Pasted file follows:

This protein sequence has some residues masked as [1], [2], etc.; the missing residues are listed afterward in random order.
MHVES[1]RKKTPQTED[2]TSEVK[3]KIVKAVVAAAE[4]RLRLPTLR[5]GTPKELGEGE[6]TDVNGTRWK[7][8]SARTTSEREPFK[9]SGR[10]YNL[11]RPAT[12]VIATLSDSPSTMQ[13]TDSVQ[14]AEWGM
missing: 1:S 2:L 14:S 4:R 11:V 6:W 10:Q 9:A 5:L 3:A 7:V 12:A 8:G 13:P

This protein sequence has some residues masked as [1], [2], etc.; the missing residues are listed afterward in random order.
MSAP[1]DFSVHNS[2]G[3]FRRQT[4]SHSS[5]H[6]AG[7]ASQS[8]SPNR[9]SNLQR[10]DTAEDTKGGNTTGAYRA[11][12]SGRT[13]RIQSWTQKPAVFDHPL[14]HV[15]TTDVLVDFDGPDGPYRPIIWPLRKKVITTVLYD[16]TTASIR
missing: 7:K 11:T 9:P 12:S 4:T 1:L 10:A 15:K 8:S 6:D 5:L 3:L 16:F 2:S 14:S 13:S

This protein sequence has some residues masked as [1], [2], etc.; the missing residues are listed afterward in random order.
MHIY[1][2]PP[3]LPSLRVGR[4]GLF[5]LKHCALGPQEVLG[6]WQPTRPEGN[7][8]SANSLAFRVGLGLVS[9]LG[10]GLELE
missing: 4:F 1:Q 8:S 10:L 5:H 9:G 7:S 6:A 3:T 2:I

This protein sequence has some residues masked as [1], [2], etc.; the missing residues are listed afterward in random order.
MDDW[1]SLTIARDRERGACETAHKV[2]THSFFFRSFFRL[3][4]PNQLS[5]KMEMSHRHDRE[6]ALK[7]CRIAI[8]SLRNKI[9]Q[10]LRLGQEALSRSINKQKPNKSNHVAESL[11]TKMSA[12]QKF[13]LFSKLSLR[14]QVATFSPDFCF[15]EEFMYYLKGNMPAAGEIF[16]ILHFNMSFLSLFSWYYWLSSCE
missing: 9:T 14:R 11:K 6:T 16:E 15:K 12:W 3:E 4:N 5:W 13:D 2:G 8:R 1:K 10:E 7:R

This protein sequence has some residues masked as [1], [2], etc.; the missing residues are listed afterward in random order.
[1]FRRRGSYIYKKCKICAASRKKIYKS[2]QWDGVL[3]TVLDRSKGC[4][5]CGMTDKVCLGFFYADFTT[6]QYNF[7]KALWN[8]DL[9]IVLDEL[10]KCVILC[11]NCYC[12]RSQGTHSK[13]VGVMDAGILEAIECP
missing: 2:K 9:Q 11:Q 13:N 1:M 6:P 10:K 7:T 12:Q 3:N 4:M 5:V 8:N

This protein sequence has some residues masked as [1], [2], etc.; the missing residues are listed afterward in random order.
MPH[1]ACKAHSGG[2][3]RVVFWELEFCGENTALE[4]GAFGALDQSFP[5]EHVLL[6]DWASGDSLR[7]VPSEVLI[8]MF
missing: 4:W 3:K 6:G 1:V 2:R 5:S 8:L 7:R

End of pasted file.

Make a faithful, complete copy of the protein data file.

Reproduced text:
This protein sequence has some residues masked as [1], [2], etc.; the missing residues are listed afterward in random order.
MHVES[1]RKKTPQTED[2]TSEVK[3]KIVKAVVAAAE[4]RLRLPTLR[5]GTPKELGEGE[6]TDVNGTRWK[7][8]SARTTSEREPFK[9]SGR[10]YNL[11]RPAT[12]VIATLSDSPSTMQ[13]TDSVQ[14]AEWGM
missing: 1:S 2:L 14:S 4:R 11:V 6:W 10:Q 9:A 5:L 3:A 7:V 12:A 8:G 13:P

This protein sequence has some residues masked as [1], [2], etc.; the missing residues are listed afterward in random order.
MSAP[1]DFSVHNS[2]G[3]FRRQT[4]SHSS[5]H[6]AG[7]ASQS[8]SPNR[9]SNLQR[10]DTAEDTKGGNTTGAYRA[11][12]SGRT[13]RIQSWTQKPAVFDHPL[14]HV[15]TTDVLVDFDGPDGPYRPIIWPLRKKVITTVLYD[16]TTASIR
missing: 7:K 11:T 9:P 12:S 4:T 1:L 10:A 15:K 8:S 6:D 5:L 3:L 16:F 2:S 14:S 13:S

This protein sequence has some residues masked as [1], [2], etc.; the missing residues are listed afterward in random order.
MHIY[1][2]PP[3]LPSLRVGR[4]GLF[5]LKHCALGPQEVLG[6]WQPTRPEGN[7][8]SANSLAFRVGLGLVS[9]LG[10]GLELE
missing: 4:F 1:Q 8:S 10:L 5:H 9:G 7:S 6:A 3:T 2:I

This protein sequence has some residues masked as [1], [2], etc.; the missing residues are listed afterward in random order.
MDDW[1]SLTIARDRERGACETAHKV[2]THSFFFRSFFRL[3][4]PNQLS[5]KMEMSHRHDRE[6]ALK[7]CRIAI[8]SLRNKI[9]Q[10]LRLGQEALSRSINKQKPNKSNHVAESL[11]TKMSA[12]QKF[13]LFSKLSLR[14]QVATFSPDFCF[15]EEFMYYLKGNMPAAGEIF[16]ILHFNMSFLSLFSWYYWLSSCE
missing: 9:T 14:R 11:K 6:T 16:E 15:K 12:W 3:E 4:N 5:W 13:D 2:G 8:R 1:K 10:E 7:R

This protein sequence has some residues masked as [1], [2], etc.; the missing residues are listed afterward in random order.
[1]FRRRGSYIYKKCKICAASRKKIYKS[2]QWDGVL[3]TVLDRSKGC[4][5]CGMTDKVCLGFFYADFTT[6]QYNF[7]KALWN[8]DL[9]IVLDEL[10]KCVILC[11]NCYC[12]RSQGTHSK[13]VGVMDAGILEAIECP
missing: 2:K 9:Q 11:Q 13:N 1:M 6:P 10:K 7:T 12:Q 3:N 4:M 5:V 8:N

This protein sequence has some residues masked as [1], [2], etc.; the missing residues are listed afterward in random order.
MPH[1]ACKAHSGG[2][3]RVVFWELEFCGENTALE[4]GAFGALDQSFP[5]EHVLL[6]DWASGDSLR[7]VPSEVLI[8]MF
missing: 4:W 3:K 6:G 1:V 2:R 5:S 8:L 7:R